The Hot Air from the Bush Administration

Well, Bush didn’t sign the Kyoto Global Warming protocol.  It’s too bad he couldn’t leave well enough alone.  While continuing to insist that the science of global warming remained uncertain at best, the Bush administration plainly felt that something had to be done.<?xml:namespace prefix = o ns = “urn:schemas-microsoft-com:office:office” />


That something is the administration’s Cleaner Skies Initiative—a “voluntary” program to reduce carbon dioxide.  Moreover, the administration sought to shift the debate from reducing CO2 emissions to reducing CO2 intensity.  Burning fossil fuels means converting as much of the carbon in the fuel as possible into CO2.  Thus, emission caps require using less carbon-based fuels.  In contrast, targets for CO2 emissions require only that one use less fuel per unit of output—that is, that one becomes more energy efficient over time.  An intensity target is stupid by somewhat less stupid than would have been a cap on carbon dioxide emissions.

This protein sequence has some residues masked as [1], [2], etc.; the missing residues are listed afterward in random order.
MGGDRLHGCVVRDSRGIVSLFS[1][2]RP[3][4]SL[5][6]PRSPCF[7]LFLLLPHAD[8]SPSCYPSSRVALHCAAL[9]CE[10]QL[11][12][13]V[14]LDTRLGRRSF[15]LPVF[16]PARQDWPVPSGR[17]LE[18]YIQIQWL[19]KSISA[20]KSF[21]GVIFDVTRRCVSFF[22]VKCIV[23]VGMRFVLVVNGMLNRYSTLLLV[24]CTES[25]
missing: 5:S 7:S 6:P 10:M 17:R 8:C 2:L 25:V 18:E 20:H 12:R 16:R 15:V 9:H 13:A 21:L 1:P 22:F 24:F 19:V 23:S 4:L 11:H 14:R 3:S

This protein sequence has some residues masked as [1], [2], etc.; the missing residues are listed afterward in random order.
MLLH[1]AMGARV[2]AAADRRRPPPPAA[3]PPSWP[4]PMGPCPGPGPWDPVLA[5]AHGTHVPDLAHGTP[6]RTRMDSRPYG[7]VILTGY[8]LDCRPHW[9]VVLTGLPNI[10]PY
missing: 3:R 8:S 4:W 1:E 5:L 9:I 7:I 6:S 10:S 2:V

Since firms pay for fuel, markets have become ever more efficient at using energy.  The result is that energy intensity has been declining steadily since the Industrial Revolution.  But still the intensity goal may make it harder for firms to modify their operations in response to changes in the marketplace.  For example, during downturns in the economy, one might see energy intensity numbers going up. That could occur because a firm will still have to light and warm the plant, even if production levels drop.  Also, if labor becomes more expensive, the firm might invest in more laborsaving technology.  Again, that would tend to make the intensity score go up (labor-saving technologies are energy-using technologies).


But these distortion problems are small in comparison to the major problem created by the “voluntary” approach.  A provision in the Clean Skies plan ensures that firms that “act early” (by reducing CO2 emissions) will benefit if the government later acts to restrict CO2 levels.  That provision will likely encourage firms to assess their CO2 emission levels and calculate what they might gain if the “voluntary” standard became mandatory.  Recall that Enron lobbied heavily for the administration to sign the Kyoto accord.  They believed that under Kyoto energy would be rationed and they would manage the market for energy ration coupons.  The Clean Skies plan is foolish, but by strengthening the forces seeking caps on energy use, the administration has created more problems for itself in the future.  And the last thing this administration needs is more Enrons.